Like Cisco, slightly different interfaces are common, relative to the version and model of the system. Generally speaking, these devices are fairly simple to configure with administrative privileges handy. While on the LAN where the device resides, type in the IP address or host name (if DNS is configured) to access the configuration area.
From the main menu, find the "VoIP" option that usually appears on the left menu. While in the menu, uncheck the box for SIP - it often appears as "SIP Transformations" and then select the option to "Enable Consistent NAT". Accept the settings and reboot if prompted. Figure 2 shows an example of the SonicWall user interface on the page where these settings exist.
Figure 2: Disabling SIP ALG on a SonicWall Router
Understand that although this method seems quite generalized, it is the basis for disabling SIP intervention on most SonicWall systems.
Netgear has several different interfaces. As this brand is one of the most popular for home and small business networking, variation in interfaces is common due to the large number of devices made by the company. However, the following example should provide a good reference for the more common models and show you how to disable SIP ALG on your Netgear router.
While connected to the LAN, open a browser and enter the router's IP address.
Enter the authentication credentials - defaults are usually ‘admin’ for the username and "password" for the password.
Find the WAN setup option and locate the item where SIP is mentioned (usually, this falls under the Advanced tab).
Most models have a check-box reading something similar to "Disable SIP ALG" in figure 3 below. Check the box, apply the settings and reboot if prompted.
Figure 3: Disabling SIP ALG on a SonicWall Router
Like Netgear, D-Link has a variety of different interfaces but the methodology for disabling this setting is very similar for most models. Many models are equipped with a powerful set of firewall tools so several steps must be completed to ensure SIP traffic passes beyond the device.
Open a browser and enter the router's IP address in the address bar. Go to "Firewall Settings" under the "Advanced" item.
Uncheck the box to disable SPI - usually, directly below this item are options for "NAT Endpoint Filtering" that must be changed to "Endpoint Independent" for both TCP and UDP.
Next, find the "Application Level Gateway (ALG) Configuration" area and uncheck the box for SIP.
Save these settings and reboot the device if requested. Figure 4 below shows additional details on how to configure this setting:
Figure 4: Disabling SIP ALG on a D-Link Router
At the time this article was written, most AT&T services - whether DSL or UVERSE - are packaged with a 2WIRE device. Fortunately, the company allows disabling the service with minimal headache for most models and services. Yet, some models do not have this feature making this process cumbersome.
Type in the device IP address of http://192.168.1.254 in any browser address bar. Default username is "admin" and the password can be found on the bottom on the 2wire device.
Go to the "Firewall" menu and then select the option for "Applications, Pinholes and DMZ". Select your phone adapter from the the list of IP addresses and then the radio button to "Allow all applications (DMZplus mode)". Save the settings and you have now put your adapter in the DMZ plus zone.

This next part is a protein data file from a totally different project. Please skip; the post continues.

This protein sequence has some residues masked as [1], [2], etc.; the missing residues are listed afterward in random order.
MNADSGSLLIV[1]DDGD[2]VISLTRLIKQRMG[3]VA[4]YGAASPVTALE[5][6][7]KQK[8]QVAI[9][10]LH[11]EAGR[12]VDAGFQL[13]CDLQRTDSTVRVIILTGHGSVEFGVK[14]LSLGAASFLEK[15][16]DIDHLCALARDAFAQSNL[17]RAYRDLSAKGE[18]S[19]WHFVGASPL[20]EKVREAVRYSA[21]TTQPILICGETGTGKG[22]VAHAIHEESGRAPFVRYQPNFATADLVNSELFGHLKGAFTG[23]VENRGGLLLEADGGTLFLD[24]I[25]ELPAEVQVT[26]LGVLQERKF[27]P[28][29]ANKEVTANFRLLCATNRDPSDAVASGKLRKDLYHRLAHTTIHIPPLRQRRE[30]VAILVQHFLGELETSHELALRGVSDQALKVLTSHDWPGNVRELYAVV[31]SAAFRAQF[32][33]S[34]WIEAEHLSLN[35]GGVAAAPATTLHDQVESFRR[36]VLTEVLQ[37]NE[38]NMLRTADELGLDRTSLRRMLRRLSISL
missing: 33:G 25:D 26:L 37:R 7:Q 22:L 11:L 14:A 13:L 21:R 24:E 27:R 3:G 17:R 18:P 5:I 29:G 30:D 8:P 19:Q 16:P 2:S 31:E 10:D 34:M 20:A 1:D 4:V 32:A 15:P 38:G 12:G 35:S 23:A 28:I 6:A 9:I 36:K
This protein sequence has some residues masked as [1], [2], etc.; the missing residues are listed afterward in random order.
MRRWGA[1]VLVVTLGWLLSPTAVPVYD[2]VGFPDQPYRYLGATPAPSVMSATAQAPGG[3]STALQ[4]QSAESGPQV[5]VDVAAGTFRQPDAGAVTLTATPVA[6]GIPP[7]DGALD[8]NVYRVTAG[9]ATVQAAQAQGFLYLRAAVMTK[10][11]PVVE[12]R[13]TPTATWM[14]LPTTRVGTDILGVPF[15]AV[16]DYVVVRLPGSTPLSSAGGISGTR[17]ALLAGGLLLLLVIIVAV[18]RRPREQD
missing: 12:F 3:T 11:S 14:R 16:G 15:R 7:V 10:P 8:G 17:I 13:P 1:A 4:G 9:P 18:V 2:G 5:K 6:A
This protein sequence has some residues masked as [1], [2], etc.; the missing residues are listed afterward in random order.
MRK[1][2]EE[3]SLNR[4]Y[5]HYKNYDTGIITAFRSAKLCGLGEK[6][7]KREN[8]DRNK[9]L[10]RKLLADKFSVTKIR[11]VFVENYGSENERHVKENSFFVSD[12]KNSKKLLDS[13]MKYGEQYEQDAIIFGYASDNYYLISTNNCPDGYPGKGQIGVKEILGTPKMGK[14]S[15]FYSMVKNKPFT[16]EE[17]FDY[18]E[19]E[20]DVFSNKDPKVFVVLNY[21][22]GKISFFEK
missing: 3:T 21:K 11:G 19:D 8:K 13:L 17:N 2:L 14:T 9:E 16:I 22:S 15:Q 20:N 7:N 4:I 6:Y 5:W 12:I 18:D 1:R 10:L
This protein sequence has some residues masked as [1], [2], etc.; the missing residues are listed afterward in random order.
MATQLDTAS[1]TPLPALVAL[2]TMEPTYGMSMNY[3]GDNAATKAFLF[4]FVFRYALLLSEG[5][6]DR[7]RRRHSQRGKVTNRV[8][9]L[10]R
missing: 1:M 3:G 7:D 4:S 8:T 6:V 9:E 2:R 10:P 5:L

SIP ALG now needs to be disabled via the ‘Management and Diagnostic Console’ that can be accessed by entering http://192.168.1.254/mdc (note that not all models of 2wire modems can access this menu and edit the settings).
If you can access this console, click on the "Configure Services" found under the "Advanced" heading.
A setting notated as "SIP Application Layer Gateway" should be unchecked - hit the [SUBMIT] item and follow any additional prompts. See figure 5 below for a screen shot:
Figure 5: Disabling SIP ALG on a AT&T 2Wire Modem
Some have stated that it is not possible to turn off this setting. Newer firmware deployments on current models (as of April 2015, when this article was originally written) may not allow disabling this option. Contacting customer service to remote into your device will be the only way to turn off this setting.
Comcast | Xfinity
At the time this article was written (April 2015), there is no possible way to disable SIP ALG on a Comcast router by yourself. Worse yet, the company will not disable this feature for most customers.
Since both residential and business customers do not have an option to disable this setting from the router configuration menu, using VoIP means one of the following options will be necessary:
- Buying the Comcast / Xfinity phone service.
- Hope your service transposes appropriately with SIP ALG.
- Connect another router to you gateway and put it in bridge mode.
- Purchase your own gateway compatible with Comcast/Xfinity.
The company locks down the devices such that the only voice service allowed is Comcast/Xfinity. The recommended solution involves purchasing a compatible modem for the service where greater control is possible. At this point, contact your VoIP vendor - many have unique firmware settings to push to the device as well as instructions for applying settings for a functional service.
Most agree that SIP ALG is the ultimate bane for VoIP services. Sadly, this technology that is supposed to help such transmissions proves to be a hindrance for virtually every product and service in existence. Though many companies have a workaround, some lack a solid solution.
We are very interested in hearing your unique problems and resolutions involving this mechanism and if you would like us to investigate other routers. Please, take a moment to comment or ask a question - we would like to help as many VoIP consumers as possible!